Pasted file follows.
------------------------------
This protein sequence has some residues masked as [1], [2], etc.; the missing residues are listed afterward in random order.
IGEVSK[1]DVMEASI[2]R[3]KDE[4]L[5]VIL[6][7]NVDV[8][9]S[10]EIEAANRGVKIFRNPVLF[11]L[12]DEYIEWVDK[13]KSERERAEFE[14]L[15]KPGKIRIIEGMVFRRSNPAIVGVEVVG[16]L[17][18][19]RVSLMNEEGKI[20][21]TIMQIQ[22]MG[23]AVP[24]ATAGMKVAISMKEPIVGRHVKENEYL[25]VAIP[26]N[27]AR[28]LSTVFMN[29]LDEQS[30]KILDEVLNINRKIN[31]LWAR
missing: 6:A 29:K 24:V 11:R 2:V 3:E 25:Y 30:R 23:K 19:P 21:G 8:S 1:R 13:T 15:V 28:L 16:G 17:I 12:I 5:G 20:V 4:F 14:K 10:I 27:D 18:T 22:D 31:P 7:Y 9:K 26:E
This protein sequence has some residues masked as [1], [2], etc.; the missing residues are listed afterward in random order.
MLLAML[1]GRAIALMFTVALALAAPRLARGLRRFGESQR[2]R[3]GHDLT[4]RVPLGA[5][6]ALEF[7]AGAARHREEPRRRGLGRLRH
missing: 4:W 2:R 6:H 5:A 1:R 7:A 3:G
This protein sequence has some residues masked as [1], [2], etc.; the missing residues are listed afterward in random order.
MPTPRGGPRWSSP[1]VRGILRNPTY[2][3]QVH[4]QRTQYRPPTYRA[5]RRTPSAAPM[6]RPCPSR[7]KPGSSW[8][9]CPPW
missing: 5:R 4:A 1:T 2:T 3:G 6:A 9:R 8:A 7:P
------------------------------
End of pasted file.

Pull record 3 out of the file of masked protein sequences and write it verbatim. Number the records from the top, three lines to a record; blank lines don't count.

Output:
This protein sequence has some residues masked as [1], [2], etc.; the missing residues are listed afterward in random order.
MPTPRGGPRWSSP[1]VRGILRNPTY[2][3]QVH[4]QRTQYRPPTYRA[5]RRTPSAAPM[6]RPCPSR[7]KPGSSW[8][9]CPPW
missing: 5:R 4:A 1:T 2:T 3:G 6:A 9:R 8:A 7:P